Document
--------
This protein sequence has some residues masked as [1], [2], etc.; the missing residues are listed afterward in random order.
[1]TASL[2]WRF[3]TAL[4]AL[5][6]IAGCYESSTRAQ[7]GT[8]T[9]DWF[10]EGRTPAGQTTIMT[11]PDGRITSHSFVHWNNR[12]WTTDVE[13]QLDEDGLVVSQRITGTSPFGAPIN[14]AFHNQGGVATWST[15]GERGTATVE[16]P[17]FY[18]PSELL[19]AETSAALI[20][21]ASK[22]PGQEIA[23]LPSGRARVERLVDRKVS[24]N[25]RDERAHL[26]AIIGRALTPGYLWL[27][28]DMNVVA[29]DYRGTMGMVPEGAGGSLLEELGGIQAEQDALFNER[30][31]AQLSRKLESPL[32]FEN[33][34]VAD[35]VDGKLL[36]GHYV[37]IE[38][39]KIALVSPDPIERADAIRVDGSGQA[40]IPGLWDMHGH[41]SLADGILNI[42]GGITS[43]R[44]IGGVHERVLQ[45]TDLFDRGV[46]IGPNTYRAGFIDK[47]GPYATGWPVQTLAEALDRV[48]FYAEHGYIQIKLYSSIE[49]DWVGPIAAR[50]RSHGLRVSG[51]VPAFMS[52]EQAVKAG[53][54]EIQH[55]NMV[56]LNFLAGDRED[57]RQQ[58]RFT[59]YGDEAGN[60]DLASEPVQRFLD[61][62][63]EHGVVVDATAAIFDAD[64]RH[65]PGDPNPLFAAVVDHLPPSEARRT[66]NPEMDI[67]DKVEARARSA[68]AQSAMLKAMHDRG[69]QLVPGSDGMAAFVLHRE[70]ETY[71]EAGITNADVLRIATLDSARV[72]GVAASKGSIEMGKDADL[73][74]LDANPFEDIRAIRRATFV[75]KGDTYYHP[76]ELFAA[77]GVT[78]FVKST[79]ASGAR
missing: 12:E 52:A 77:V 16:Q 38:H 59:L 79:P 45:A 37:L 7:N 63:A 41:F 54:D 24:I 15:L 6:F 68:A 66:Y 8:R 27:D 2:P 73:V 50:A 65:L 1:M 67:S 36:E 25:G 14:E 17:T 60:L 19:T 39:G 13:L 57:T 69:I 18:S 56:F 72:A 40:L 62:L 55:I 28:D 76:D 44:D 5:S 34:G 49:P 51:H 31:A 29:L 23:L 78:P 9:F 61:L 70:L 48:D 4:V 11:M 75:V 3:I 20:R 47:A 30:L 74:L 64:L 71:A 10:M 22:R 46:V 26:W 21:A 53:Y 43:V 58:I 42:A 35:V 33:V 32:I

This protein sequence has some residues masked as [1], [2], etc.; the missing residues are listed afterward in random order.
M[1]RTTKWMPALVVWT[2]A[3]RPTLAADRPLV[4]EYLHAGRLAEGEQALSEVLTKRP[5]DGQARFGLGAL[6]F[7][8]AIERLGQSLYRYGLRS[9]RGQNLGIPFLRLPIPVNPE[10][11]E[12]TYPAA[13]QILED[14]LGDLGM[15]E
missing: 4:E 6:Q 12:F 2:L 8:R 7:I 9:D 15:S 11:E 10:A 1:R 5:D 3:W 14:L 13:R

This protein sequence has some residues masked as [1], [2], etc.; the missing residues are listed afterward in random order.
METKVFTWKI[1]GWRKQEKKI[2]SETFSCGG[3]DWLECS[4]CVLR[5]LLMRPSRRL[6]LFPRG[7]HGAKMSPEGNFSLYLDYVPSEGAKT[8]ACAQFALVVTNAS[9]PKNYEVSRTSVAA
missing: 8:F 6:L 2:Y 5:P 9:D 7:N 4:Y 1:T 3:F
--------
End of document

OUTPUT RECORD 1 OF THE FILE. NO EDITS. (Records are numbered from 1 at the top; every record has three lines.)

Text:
This protein sequence has some residues masked as [1], [2], etc.; the missing residues are listed afterward in random order.
[1]TASL[2]WRF[3]TAL[4]AL[5][6]IAGCYESSTRAQ[7]GT[8]T[9]DWF[10]EGRTPAGQTTIMT[11]PDGRITSHSFVHWNNR[12]WTTDVE[13]QLDEDGLVVSQRITGTSPFGAPIN[14]AFHNQGGVATWST[15]GERGTATVE[16]P[17]FY[18]PSELL[19]AETSAALI[20][21]ASK[22]PGQEIA[23]LPSGRARVERLVDRKVS[24]N[25]RDERAHL[26]AIIGRALTPGYLWL[27][28]DMNVVA[29]DYRGTMGMVPEGAGGSLLEELGGIQAEQDALFNER[30][31]AQLSRKLESPL[32]FEN[33][34]VAD[35]VDGKLL[36]GHYV[37]IE[38][39]KIALVSPDPIERADAIRVDGSGQA[40]IPGLWDMHGH[41]SLADGILNI[42]GGITS[43]R[44]IGGVHERVLQ[45]TDLFDRGV[46]IGPNTYRAGFIDK[47]GPYATGWPVQTLAEALDRV[48]FYAEHGYIQIKLYSSIE[49]DWVGPIAAR[50]RSHGLRVSG[51]VPAFMS[52]EQAVKAG[53][54]EIQH[55]NMV[56]LNFLAGDRED[57]RQQ[58]RFT[59]YGDEAGN[60]DLASEPVQRFLD[61][62][63]EHGVVVDATAAIFDAD[64]RH[65]PGDPNPLFAAVVDHLPPSEARRT[66]NPEMDI[67]DKVEARARSA[68]AQSAMLKAMHDRG[69]QLVPGSDGMAAFVLHRE[70]ETY[71]EAGITNADVLRIATLDSARV[72]GVAASKGSIEMGKDADL[73][74]LDANPFEDIRAIRRATFV[75]KGDTYYHP[76]ELFAA[77]GVT[78]FVKST[79]ASGAR
missing: 12:E 52:A 77:V 16:Q 38:H 59:L 79:P 45:A 37:L 7:N 63:A 41:F 54:D 24:I 15:L 6:F 68:A 66:Y 8:R 27:D 2:P 73:V 50:A 65:L 1:M 67:S 36:E 25:G 14:E 17:T 60:L 19:T 39:G 13:L 57:T 69:I 18:S 56:F 72:A 40:L 62:L 55:I 28:D 76:D 44:D 5:S 34:G 49:P 51:H 31:A 29:L 23:L 78:P 9:F 61:L 70:L 48:D 4:V 11:M 75:V 3:I 20:R 47:A 30:L 74:L 64:L 71:A 10:M 22:R 46:V 26:W 21:A 53:Y 43:V 58:I 42:A 35:V 33:V 32:I